Educators may be nominated for this honor by students, parents, fellow staff members or members of the school district community.  A committee of parents, teachers and administrators evaluates candidates based on guidelines established by Phi Delta Kappa, an international professional fraternity for men and women in education, and selects one winner from each school building.  Instructional ability, educational accomplishment, professional attributes, community involvement and consideration for student needs and morale are chief considerations.
Honorees must be licensed educators, and may serve the district as teachers, librarians, counselors, school nurses, speech pathologists or administrators.  Recipients of the 2013-14 award include:

·         Beavercreek High School – Paige Rizzotte, Special Education Language Arts and Social Studies

·         Ankeney Middle School – Kristine Montague, 8th grade Intervention Specialist

·         Coy Middle School – Sheri Steeber, 7th grade Math teacher

·         Fairbrook Elementary School – Courtney Youngs, Kindergarten teacher

·         Main Elementary School – Tracy Moorhead, 4th grade teacher

·         Parkwood Elementary School – Leah Mosser, Preschool teacher

·         Shaw Elementary School – Kristen Sines, 1st grade teacher

·         Trebein Elementary School – Kelly Rice, 1st grade teacher

·         Valley Elementary School – Bonita Cochran, 3rd grade teacher

These outstanding educators will be recognized by the Beavercreek Board of Education at its June 19 meeting.  Beavercreek Schools began its Outstanding Educator recognition program in 1979. 

Fairbrook Kindergarten Teacher Courtney Youngs

Fairbrook Kindergarten Teacher Courtney Youngs

Valley Third Grade Teacher Bonita Cochran

Valley Third Grade Teacher Bonita Cochran

 


June 18, 2014

The Word on Dental Sealants…

Dental sealants act as a barrier to prevent cavities. They are a plastic material usually applied to the chewing surfaces of the back teeth (premolars and molars) where decay occurs most often.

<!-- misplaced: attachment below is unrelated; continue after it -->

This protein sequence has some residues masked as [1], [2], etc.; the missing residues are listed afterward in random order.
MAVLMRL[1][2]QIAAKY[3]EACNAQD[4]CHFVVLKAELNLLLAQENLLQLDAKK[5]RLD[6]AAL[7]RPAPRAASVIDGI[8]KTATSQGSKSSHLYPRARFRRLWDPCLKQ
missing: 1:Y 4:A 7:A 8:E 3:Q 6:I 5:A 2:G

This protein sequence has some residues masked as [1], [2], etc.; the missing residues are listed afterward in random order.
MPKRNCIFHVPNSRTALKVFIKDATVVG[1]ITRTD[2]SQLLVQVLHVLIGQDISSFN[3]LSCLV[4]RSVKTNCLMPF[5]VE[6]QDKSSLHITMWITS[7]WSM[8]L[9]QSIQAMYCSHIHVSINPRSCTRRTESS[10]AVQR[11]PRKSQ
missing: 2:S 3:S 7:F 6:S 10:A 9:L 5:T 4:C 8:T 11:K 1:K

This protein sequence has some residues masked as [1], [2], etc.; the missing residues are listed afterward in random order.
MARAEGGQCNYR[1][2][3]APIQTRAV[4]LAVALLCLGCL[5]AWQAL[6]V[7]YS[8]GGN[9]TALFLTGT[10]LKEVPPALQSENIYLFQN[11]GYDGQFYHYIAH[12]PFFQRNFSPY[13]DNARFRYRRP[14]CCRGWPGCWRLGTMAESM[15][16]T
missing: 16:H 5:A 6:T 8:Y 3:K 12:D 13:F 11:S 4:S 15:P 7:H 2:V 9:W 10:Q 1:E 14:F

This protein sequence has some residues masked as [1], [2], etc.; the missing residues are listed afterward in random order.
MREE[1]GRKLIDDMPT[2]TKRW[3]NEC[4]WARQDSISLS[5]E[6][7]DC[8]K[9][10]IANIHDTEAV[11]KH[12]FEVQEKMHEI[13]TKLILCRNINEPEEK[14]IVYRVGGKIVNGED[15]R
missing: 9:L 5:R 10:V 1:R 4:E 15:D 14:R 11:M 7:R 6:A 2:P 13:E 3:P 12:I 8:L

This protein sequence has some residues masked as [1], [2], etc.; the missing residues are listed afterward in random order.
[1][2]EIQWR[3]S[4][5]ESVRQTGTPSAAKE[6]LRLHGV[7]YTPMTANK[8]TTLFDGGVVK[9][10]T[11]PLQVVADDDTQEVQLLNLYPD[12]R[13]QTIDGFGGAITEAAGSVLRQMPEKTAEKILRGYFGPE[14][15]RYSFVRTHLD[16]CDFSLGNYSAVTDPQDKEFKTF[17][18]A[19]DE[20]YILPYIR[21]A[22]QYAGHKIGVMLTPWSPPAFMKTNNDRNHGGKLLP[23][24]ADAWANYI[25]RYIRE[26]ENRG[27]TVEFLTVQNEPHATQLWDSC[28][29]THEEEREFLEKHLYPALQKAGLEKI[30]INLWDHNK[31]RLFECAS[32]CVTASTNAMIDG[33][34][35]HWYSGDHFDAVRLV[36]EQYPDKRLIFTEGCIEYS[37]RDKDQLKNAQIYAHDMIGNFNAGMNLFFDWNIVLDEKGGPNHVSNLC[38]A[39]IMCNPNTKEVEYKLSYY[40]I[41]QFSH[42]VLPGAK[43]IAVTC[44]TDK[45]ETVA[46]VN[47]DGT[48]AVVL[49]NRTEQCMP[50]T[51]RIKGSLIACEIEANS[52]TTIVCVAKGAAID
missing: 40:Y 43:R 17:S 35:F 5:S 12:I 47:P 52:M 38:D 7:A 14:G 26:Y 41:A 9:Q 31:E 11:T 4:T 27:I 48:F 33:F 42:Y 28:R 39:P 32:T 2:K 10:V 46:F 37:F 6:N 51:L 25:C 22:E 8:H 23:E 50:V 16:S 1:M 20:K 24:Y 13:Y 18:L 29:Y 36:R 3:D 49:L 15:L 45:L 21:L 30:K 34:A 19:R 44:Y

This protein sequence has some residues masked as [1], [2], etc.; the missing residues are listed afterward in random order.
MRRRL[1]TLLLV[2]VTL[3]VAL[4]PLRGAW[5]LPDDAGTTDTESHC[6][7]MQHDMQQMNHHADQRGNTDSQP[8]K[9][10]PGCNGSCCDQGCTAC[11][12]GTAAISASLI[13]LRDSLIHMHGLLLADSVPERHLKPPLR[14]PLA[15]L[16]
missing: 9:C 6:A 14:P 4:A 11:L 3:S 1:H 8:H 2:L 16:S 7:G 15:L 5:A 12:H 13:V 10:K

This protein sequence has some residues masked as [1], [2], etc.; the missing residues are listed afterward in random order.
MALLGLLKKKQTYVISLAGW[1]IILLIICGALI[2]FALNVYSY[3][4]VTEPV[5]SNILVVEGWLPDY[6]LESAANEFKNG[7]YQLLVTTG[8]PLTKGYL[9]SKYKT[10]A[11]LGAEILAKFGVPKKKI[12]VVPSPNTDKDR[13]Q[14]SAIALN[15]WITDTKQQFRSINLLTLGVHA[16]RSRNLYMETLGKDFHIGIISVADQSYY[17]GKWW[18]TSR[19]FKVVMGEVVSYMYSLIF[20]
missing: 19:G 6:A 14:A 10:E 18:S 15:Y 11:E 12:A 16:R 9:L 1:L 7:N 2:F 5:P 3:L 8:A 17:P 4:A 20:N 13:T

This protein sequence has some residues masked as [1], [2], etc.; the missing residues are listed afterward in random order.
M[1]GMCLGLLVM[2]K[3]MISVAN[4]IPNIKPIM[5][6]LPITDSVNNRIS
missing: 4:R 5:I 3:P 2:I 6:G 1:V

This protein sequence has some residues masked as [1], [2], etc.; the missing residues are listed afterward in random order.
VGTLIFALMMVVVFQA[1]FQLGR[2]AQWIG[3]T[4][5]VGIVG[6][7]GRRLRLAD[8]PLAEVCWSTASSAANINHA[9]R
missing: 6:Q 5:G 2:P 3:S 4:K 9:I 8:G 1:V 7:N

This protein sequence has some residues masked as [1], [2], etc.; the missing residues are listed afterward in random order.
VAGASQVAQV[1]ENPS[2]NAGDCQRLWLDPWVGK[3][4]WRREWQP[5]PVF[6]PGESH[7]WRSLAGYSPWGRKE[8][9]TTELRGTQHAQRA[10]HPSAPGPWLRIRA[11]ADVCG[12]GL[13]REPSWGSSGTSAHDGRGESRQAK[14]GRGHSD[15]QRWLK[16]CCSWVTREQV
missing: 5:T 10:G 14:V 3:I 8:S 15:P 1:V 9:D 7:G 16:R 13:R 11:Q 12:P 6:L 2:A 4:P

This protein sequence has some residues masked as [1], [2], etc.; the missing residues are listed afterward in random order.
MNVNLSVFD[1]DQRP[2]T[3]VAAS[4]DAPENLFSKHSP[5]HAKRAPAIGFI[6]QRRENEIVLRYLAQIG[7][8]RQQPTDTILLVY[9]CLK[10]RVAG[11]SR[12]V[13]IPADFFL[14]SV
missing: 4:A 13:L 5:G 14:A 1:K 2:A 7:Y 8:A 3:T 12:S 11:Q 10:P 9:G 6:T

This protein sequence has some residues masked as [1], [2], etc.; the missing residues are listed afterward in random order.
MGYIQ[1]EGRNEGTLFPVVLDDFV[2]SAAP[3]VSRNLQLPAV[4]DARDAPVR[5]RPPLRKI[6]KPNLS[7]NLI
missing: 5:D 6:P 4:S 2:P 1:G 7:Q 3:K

Thorough brushing and flossing help remove food particles and plaque from smooth surfaces of teeth. But toothbrush bristles cannot reach all the way into the depressions and grooves to extract food and plaque. Sealants protect these vulnerable areas by “sealing out” plaque and food.

Sealants are easy for your dentist to apply. The sealant is painted onto the tooth enamel, where it bonds directly to the tooth and hardens. This plastic resin bonds into the depressions and grooves (pits and fissures) of the chewing surfaces of back teeth. The sealant acts as a barrier, protecting enamel from plaque and acids. As long as the sealant remains intact, the tooth surface will be protected from decay. Sealants hold up well under the force of normal chewing and may last several years before a reapplication is needed. During your regular dental visits, your dentist will check the condition of the sealants and reapply them when necessary.

The likelihood of developing pit and fissure decay begins early in life, so children and teenagers are obvious candidates. But adults can benefit from sealants as well.
Key ingredients in preventing tooth decay and maintaining a healthy mouth are:

  • brushing twice a day with an ADA-accepted fluoride toothpaste
  • cleaning between the teeth daily with floss or another interdental cleaner
  • eating a balanced diet and limiting snacks
  • visiting your dentist regularly

See ADA’s Dental Sealant Video

 

 


June 4, 2014

Survey Says: Lack of Activity is Child’s Top Health Risk

Lack of exercise is No. 1 in a top 10 list of health concerns facing kids, according to a survey of adults across the United States.

The University of Michigan C.S. Mott Children’s Hospital National Poll on Children’s Health offers its annual top 10 list, in which a nationwide sample of adults was asked to identify the top 10 biggest health concerns for kids in their communities.

For the first time, not enough exercise was rated by most adults at the top of the list (39 percent). That was followed closely by childhood obesity (38 percent), and smoking and tobacco use (34 percent).